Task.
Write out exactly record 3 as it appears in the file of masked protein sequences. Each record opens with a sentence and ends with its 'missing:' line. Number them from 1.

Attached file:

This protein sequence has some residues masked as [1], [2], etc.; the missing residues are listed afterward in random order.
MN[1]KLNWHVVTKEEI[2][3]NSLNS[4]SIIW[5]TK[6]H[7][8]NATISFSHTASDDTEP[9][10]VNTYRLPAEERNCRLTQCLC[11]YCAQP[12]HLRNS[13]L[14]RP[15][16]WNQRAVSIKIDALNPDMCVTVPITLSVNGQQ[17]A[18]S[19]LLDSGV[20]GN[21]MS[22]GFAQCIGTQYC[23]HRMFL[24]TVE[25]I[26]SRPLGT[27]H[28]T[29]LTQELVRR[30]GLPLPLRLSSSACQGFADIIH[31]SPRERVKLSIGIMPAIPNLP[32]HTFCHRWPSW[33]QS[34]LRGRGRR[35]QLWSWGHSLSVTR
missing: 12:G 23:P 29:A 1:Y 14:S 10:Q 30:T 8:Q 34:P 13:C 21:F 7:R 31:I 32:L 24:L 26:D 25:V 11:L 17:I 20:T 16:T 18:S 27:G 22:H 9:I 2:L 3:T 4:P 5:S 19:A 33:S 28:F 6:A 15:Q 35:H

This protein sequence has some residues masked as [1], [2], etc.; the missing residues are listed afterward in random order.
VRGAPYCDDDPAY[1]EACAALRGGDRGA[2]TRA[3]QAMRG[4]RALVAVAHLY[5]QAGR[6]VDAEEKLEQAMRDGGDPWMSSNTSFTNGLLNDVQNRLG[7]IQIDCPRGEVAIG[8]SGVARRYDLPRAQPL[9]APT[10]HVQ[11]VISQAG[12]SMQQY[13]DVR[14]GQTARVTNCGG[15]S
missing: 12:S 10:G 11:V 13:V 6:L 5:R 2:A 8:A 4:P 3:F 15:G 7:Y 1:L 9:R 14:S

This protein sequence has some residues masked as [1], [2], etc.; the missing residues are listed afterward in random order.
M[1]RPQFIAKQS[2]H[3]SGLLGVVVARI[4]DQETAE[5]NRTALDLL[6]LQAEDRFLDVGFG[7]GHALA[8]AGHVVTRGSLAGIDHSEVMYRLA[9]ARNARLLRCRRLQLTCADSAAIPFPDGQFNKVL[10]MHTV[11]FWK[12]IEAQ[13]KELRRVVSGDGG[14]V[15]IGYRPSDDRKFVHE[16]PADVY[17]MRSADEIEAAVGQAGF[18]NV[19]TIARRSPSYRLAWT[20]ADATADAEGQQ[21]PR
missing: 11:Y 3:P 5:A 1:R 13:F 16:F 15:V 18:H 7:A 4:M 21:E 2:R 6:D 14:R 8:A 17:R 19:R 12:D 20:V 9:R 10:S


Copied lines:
This protein sequence has some residues masked as [1], [2], etc.; the missing residues are listed afterward in random order.
M[1]RPQFIAKQS[2]H[3]SGLLGVVVARI[4]DQETAE[5]NRTALDLL[6]LQAEDRFLDVGFG[7]GHALA[8]AGHVVTRGSLAGIDHSEVMYRLA[9]ARNARLLRCRRLQLTCADSAAIPFPDGQFNKVL[10]MHTV[11]FWK[12]IEAQ[13]KELRRVVSGDGG[14]V[15]IGYRPSDDRKFVHE[16]PADVY[17]MRSADEIEAAVGQAGF[18]NV[19]TIARRSPSYRLAWT[20]ADATADAEGQQ[21]PR
missing: 11:Y 3:P 5:A 1:R 13:F 16:F 15:V 18:H 7:A 4:M 21:E 2:R 6:D 14:R 8:A 17:R 19:R 12:D 20:V 9:R 10:S